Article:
Both spoke on condition of anonymity because they were not authorised to discuss private conversations.

Other Republicans scoffed at Ford's willingness to accept the committee's request to tell her story.

"When?" tweeted the No. 2 GOP Sen. John Cornyn of Texas, a member of the committee.

The lawyers for Ford wrote that she "accepts the Committee's request to provide her first-hand knowledge of Brett Kavanaugh's sexual misconduct next week."

Attorneys Debra Katz and Lisa Banks said many aspects of Grassley's latest offer were "fundamentally inconsistent" with the committee's promise of a "fair, impartial investigation."

They said they remained disappointed by the "bullying" that "tainted the process." Yet they remained "hopeful that we can reach agreement on details."

It was unclear whether Grassley would permit more negotiations Saturday, with patience among Republicans is running thin.

The GOP is facing enormous pressure from its base of conservative leaders and voters to swiftly approve Kavanaugh, who would become the second of President Donald Trump's nominees to sit on the nation's highest court, before the Nov. 6 election.

A spokesman for GOP Sen. Mike Lee of Utah, a committee member, tweeted that Ford "agreed to nothing. She rejected the committee's offer to testify Wednesday."

Earlier Saturday amid the latest deadline standoff Vice President Mike Pence called Kavanaugh "a man of integrity with impeccable credentials." He expressed confidence that Republicans "will manage this confirmation properly with the utmost respect for all concerned" and said he expected Kavanaugh to join the high court soon.

Grassley had set a Friday night deadline for the 51-year-old California psychology professor to agree to the committee's latest offer setting terms for her appearance.

Grassley said that if she missed that deadline, he would scrap the hearing and his committee would vote on sending Kavanaugh's nomination to the full Senate.

Ford's lawyers asked for another day. In a tweet aimed at Kavanaugh shortly before midnight, Grassley said he was giving them additional time.

"She should decide so we can move on. I want to hear her. I hope u understand. It's not my normal approach to b indecisive," Grassley wrote.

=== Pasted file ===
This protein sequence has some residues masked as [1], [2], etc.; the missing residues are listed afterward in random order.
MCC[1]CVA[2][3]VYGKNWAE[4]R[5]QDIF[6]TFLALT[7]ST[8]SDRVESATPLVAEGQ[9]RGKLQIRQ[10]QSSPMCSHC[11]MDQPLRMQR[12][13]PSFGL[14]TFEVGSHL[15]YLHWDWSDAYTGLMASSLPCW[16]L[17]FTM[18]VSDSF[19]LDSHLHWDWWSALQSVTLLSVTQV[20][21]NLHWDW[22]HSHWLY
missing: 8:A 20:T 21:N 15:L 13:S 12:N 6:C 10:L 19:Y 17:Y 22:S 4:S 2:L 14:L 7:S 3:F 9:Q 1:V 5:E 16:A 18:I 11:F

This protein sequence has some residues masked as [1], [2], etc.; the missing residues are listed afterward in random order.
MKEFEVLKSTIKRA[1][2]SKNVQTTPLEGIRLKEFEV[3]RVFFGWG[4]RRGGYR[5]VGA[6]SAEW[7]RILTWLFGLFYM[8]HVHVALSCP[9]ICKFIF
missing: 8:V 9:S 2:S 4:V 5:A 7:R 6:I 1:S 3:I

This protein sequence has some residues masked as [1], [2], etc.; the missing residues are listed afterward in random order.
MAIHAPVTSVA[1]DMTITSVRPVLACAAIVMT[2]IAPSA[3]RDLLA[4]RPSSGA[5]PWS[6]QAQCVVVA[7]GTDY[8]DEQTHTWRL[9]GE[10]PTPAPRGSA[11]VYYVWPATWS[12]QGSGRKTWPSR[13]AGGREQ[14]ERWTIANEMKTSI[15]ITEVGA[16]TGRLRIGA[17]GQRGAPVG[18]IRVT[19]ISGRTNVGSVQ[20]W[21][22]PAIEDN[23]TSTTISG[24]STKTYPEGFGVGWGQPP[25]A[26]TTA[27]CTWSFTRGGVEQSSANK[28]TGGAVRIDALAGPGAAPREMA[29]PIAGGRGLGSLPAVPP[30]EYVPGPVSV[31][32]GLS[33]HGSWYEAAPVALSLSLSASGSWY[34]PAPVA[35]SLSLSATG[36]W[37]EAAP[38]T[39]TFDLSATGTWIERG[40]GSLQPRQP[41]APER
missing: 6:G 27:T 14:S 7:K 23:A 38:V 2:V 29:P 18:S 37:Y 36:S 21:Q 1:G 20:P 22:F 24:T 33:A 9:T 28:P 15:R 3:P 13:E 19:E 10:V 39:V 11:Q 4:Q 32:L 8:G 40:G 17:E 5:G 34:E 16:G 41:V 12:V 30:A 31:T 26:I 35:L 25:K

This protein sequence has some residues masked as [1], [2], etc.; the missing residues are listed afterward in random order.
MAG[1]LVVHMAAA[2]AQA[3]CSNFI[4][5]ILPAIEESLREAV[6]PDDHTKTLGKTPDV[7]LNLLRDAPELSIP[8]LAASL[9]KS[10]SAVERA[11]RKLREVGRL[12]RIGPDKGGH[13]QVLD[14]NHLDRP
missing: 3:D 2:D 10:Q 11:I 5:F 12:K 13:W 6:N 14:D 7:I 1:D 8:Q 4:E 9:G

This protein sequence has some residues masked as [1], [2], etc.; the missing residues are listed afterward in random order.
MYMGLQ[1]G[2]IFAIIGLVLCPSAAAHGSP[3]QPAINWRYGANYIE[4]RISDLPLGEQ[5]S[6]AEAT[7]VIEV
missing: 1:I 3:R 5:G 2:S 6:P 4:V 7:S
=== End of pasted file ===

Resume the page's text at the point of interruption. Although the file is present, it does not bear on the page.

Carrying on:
Ford's accusations and the standoff over the terms of her appearance have left the appeals court judge's confirmation in jeopardy.  And just seven weeks from an election in which Democrats are hoping to capture control of the House and maybe the Senate, her emergence also has drawn intensified attention to the #MeToo movement's focus on sexual abuse.

Ford says an inebriated Kavanaugh pinned her on a bed, muffled her cries and tried removing her clothes when both were teenagers in the 1980s.

Kavanaugh has denied doing this and said he wants to appear before the committee as soon as possible to clear his name.

In backing away from his deadline, Grassley underscored the sensitivity with which Senate Republicans have tried handling Ford.

Moderate female voters will be pivotal in many races in the elections and the #MeToo movement has elevated the political potency of how women alleging abuse are treated.

In requesting another day to decide, Katz called Grassley's original deadline "arbitrary" and said its "sole purpose is to bully Dr. Ford and deprive her of the ability to make a considered decision that has life-altering implications for her and her family."

Earlier Friday, Grassley rejected concessions Ford wanted if she is tell her story publicly before the committee.

Grassley turned down Ford's request that only senators, not attorneys, be allowed to ask questions.

The committee's 11 Republicans - all men - have been seeking an outside female attorney to interrogate Ford, mindful of the election-season impression that could be left by men trying to pick apart a woman's assertion of a sexual attack.

He also rejected her proposal that she testify after Kavanaugh, a position lawyers consider advantageous because it gives them a chance to rebut accusations.